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Randall Kennedy: A Major Survey of America's First Black Presidency
Race Relations | June 07, 2011

Randall Kennedy: A Major Survey of America's First Black Presidency

Two years into the first black presidency of the United States, Harvard professor Randall Kennedy is set to release a major academic analysis on how race has affected political culture in America during Obama’s run thus far. Kennedy, a public intellectual unafraid of hot-button issues, is releasing The Persistence of the Color Line this August—just as the 2012 Presidential season begins. In the much anticipated book, Kennedy takes a thoughtful look at racial opposition to Barack Obama, the consequences of racial politics, black patriotism, and how Obama takes different approaches when dealing with whites and blacks. In the highly charged and accessible prose we’ve come to expect from him, Kennedy offers a fresh non-partisan look at Obama's triumphs and failures on the road to realizing the dream of post-racial America.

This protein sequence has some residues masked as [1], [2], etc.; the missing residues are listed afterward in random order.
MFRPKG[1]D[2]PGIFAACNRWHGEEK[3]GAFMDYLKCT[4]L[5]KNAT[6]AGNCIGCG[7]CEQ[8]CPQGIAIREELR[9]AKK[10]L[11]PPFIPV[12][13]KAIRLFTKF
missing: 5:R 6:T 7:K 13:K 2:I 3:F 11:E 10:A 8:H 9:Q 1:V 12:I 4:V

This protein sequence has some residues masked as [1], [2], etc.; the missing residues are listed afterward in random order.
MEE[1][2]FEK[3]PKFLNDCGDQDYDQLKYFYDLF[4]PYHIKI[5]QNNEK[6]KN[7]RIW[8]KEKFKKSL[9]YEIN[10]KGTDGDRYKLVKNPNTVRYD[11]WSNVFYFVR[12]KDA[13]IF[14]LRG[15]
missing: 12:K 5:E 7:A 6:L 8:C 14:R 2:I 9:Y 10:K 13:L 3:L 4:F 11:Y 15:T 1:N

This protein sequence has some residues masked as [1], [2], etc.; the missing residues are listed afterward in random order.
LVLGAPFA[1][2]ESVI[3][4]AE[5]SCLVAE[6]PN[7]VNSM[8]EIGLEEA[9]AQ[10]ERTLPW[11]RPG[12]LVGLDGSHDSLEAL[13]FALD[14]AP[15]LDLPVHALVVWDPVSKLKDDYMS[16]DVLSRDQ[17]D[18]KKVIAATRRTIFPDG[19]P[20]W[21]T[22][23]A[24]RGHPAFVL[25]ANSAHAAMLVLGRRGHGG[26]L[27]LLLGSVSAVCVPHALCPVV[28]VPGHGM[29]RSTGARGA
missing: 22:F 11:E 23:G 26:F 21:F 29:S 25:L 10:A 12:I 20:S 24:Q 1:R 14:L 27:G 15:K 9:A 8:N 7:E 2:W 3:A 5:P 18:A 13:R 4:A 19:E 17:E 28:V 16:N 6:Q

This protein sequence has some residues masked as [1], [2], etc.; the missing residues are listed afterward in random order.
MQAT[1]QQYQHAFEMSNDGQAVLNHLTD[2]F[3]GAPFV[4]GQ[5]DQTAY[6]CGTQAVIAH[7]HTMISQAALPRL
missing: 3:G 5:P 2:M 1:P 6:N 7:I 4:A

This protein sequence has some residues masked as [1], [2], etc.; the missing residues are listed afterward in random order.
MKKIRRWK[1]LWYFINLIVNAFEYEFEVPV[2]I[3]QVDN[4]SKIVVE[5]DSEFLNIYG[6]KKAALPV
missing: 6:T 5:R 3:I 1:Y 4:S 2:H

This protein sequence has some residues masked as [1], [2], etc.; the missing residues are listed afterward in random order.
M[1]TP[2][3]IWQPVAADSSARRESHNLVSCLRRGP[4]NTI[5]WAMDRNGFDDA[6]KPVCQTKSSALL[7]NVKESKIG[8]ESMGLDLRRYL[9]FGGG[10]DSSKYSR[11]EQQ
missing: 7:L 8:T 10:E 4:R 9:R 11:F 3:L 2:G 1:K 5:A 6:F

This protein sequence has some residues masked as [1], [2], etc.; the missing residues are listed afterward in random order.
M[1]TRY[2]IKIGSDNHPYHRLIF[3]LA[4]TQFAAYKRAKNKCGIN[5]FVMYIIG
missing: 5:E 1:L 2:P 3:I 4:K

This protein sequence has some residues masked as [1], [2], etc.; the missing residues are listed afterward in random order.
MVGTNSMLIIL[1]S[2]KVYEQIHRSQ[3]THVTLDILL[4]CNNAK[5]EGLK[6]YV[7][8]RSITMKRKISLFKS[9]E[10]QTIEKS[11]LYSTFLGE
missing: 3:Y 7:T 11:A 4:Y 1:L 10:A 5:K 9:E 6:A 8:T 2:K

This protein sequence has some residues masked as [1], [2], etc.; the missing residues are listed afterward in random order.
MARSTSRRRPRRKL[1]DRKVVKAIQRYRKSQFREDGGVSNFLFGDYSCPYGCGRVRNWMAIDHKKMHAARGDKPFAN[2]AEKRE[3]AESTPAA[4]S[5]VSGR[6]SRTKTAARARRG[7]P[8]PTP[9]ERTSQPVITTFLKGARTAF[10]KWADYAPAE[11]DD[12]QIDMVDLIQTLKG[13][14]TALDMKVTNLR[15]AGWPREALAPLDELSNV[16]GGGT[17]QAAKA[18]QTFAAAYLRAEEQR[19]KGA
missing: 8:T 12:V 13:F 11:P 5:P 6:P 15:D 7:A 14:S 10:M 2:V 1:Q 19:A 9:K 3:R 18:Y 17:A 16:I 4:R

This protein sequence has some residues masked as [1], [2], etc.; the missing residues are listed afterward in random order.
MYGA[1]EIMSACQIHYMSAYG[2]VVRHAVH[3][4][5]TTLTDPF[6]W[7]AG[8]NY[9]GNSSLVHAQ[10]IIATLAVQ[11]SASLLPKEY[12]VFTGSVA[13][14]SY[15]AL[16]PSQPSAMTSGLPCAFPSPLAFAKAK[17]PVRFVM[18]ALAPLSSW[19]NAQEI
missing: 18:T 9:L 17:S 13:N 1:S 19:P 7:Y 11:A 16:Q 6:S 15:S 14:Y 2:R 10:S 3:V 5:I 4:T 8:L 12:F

Kennedy's new book fits perfectly in an already substantial and influential body of work. His blockbuster bestseller, Nigger, stirred up debate on the most notorious racial slur in the English language, while a follow up, Sellout, delivered a reasoned look at the phenomenon of race traitors. The Persistence of the Color Line will no doubt cement Kennedy’s reputation as a keen observer of race relations—a role only magnified by his hopeful, witty, and frank talks on informing a national conversation around race, identity, and American life.

Read more about law professor and author, Randall Kennedy
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